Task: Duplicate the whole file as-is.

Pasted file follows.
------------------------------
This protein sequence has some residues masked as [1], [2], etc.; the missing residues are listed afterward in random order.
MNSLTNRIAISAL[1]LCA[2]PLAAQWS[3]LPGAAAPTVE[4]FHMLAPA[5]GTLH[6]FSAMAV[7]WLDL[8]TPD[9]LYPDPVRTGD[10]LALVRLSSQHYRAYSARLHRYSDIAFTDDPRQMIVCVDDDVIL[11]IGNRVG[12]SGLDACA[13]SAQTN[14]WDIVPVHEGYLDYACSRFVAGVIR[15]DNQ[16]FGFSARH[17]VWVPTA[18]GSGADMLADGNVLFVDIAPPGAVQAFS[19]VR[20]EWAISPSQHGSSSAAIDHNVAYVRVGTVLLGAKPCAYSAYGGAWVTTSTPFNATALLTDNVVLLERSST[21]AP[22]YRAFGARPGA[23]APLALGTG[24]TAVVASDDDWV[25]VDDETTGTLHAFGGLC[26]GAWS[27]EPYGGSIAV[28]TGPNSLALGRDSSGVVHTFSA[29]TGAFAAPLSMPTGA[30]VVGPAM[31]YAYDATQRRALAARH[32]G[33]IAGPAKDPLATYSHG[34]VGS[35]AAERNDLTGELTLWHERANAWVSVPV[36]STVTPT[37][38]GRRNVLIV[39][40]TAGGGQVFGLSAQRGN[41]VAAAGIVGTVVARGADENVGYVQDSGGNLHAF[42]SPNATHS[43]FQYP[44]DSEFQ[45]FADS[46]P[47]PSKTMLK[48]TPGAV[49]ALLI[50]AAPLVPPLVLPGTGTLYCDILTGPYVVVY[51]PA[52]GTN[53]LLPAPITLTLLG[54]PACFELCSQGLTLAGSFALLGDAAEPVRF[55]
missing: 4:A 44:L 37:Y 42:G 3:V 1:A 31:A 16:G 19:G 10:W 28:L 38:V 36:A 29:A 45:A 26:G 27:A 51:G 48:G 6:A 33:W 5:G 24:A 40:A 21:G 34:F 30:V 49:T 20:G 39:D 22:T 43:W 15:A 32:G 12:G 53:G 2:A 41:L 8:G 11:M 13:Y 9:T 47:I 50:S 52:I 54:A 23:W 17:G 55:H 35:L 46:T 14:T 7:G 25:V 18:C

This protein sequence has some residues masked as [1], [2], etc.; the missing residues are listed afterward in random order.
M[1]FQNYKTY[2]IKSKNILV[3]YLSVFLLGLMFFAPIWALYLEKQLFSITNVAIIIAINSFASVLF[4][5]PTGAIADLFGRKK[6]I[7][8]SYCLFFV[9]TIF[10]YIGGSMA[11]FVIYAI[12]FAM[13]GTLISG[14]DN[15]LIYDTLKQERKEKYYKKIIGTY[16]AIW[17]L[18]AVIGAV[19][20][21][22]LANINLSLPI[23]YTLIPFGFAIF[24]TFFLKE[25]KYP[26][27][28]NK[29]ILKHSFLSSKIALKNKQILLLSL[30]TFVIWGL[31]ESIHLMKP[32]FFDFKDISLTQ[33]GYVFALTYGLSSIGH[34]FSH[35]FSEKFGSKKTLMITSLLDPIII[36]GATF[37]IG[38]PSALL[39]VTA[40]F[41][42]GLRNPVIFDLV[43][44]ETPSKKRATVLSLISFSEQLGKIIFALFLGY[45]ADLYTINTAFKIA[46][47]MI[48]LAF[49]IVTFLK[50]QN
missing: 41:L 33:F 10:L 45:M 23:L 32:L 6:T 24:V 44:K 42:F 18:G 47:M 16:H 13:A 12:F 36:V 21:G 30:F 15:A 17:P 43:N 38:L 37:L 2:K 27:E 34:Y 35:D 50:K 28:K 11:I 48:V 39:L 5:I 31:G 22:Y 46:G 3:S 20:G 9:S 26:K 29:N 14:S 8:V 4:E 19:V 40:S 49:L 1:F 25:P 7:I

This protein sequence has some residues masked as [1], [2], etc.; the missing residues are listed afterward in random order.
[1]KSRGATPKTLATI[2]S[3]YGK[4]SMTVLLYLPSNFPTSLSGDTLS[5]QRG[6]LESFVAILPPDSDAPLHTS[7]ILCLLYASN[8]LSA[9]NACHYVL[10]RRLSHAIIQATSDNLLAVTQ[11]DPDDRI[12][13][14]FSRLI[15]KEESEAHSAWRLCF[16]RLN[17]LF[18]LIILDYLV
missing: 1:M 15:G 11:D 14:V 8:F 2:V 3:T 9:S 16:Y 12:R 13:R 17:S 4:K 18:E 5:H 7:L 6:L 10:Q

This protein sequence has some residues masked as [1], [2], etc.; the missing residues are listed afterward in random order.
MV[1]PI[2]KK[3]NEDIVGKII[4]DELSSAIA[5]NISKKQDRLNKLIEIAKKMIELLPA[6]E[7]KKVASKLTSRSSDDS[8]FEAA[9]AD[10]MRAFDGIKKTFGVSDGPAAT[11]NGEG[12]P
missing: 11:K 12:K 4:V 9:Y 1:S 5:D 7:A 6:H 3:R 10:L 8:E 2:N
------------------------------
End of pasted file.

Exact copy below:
This protein sequence has some residues masked as [1], [2], etc.; the missing residues are listed afterward in random order.
MNSLTNRIAISAL[1]LCA[2]PLAAQWS[3]LPGAAAPTVE[4]FHMLAPA[5]GTLH[6]FSAMAV[7]WLDL[8]TPD[9]LYPDPVRTGD[10]LALVRLSSQHYRAYSARLHRYSDIAFTDDPRQMIVCVDDDVIL[11]IGNRVG[12]SGLDACA[13]SAQTN[14]WDIVPVHEGYLDYACSRFVAGVIR[15]DNQ[16]FGFSARH[17]VWVPTA[18]GSGADMLADGNVLFVDIAPPGAVQAFS[19]VR[20]EWAISPSQHGSSSAAIDHNVAYVRVGTVLLGAKPCAYSAYGGAWVTTSTPFNATALLTDNVVLLERSST[21]AP[22]YRAFGARPGA[23]APLALGTG[24]TAVVASDDDWV[25]VDDETTGTLHAFGGLC[26]GAWS[27]EPYGGSIAV[28]TGPNSLALGRDSSGVVHTFSA[29]TGAFAAPLSMPTGA[30]VVGPAM[31]YAYDATQRRALAARH[32]G[33]IAGPAKDPLATYSHG[34]VGS[35]AAERNDLTGELTLWHERANAWVSVPV[36]STVTPT[37][38]GRRNVLIV[39][40]TAGGGQVFGLSAQRGN[41]VAAAGIVGTVVARGADENVGYVQDSGGNLHAF[42]SPNATHS[43]FQYP[44]DSEFQ[45]FADS[46]P[47]PSKTMLK[48]TPGAV[49]ALLI[50]AAPLVPPLVLPGTGTLYCDILTGPYVVVY[51]PA[52]GTN[53]LLPAPITLTLLG[54]PACFELCSQGLTLAGSFALLGDAAEPVRF[55]
missing: 4:A 44:L 37:Y 42:G 3:V 1:A 31:A 16:G 19:G 10:W 28:L 38:V 36:A 29:A 45:A 26:G 27:A 51:G 48:G 6:A 33:W 5:G 24:A 40:A 21:G 34:F 30:V 49:T 20:G 39:D 22:T 43:W 15:A 32:G 12:G 53:G 2:A 41:L 8:G 11:M 13:Y 9:T 47:I 50:S 52:I 54:A 23:W 17:G 55:H 35:L 46:T 14:T 7:G 25:V 18:C

This protein sequence has some residues masked as [1], [2], etc.; the missing residues are listed afterward in random order.
M[1]FQNYKTY[2]IKSKNILV[3]YLSVFLLGLMFFAPIWALYLEKQLFSITNVAIIIAINSFASVLF[4][5]PTGAIADLFGRKK[6]I[7][8]SYCLFFV[9]TIF[10]YIGGSMA[11]FVIYAI[12]FAM[13]GTLISG[14]DN[15]LIYDTLKQERKEKYYKKIIGTY[16]AIW[17]L[18]AVIGAV[19][20][21][22]LANINLSLPI[23]YTLIPFGFAIF[24]TFFLKE[25]KYP[26][27][28]NK[29]ILKHSFLSSKIALKNKQILLLSL[30]TFVIWGL[31]ESIHLMKP[32]FFDFKDISLTQ[33]GYVFALTYGLSSIGH[34]FSH[35]FSEKFGSKKTLMITSLLDPIII[36]GATF[37]IG[38]PSALL[39]VTA[40]F[41][42]GLRNPVIFDLV[43][44]ETPSKKRATVLSLISFSEQLGKIIFALFLGY[45]ADLYTINTAFKIA[46][47]MI[48]LAF[49]IVTFLK[50]QN
missing: 41:L 33:F 10:L 45:M 23:L 32:L 6:T 24:V 44:K 42:F 18:G 47:M 16:H 13:A 12:F 36:V 21:G 30:F 15:A 17:P 43:N 38:L 37:L 2:K 27:E 34:Y 35:D 50:K 28:K 11:I 48:V 39:L 5:I 31:G 22:Y 46:G 3:S 20:G 9:S 26:K 29:N 14:S 8:V 4:E 19:V 40:S 49:L 1:F 25:P 7:I

This protein sequence has some residues masked as [1], [2], etc.; the missing residues are listed afterward in random order.
[1]KSRGATPKTLATI[2]S[3]YGK[4]SMTVLLYLPSNFPTSLSGDTLS[5]QRG[6]LESFVAILPPDSDAPLHTS[7]ILCLLYASN[8]LSA[9]NACHYVL[10]RRLSHAIIQATSDNLLAVTQ[11]DPDDRI[12][13][14]FSRLI[15]KEESEAHSAWRLCF[16]RLN[17]LF[18]LIILDYLV
missing: 1:M 15:G 11:D 14:V 8:F 2:V 3:T 9:S 16:Y 12:R 13:R 17:S 4:K 18:E 5:H 7:L 6:L 10:Q

This protein sequence has some residues masked as [1], [2], etc.; the missing residues are listed afterward in random order.
MV[1]PI[2]KK[3]NEDIVGKII[4]DELSSAIA[5]NISKKQDRLNKLIEIAKKMIELLPA[6]E[7]KKVASKLTSRSSDDS[8]FEAA[9]AD[10]MRAFDGIKKTFGVSDGPAAT[11]NGEG[12]P
missing: 11:K 12:K 4:V 9:Y 1:S 5:D 7:A 6:H 3:R 10:L 8:E 2:N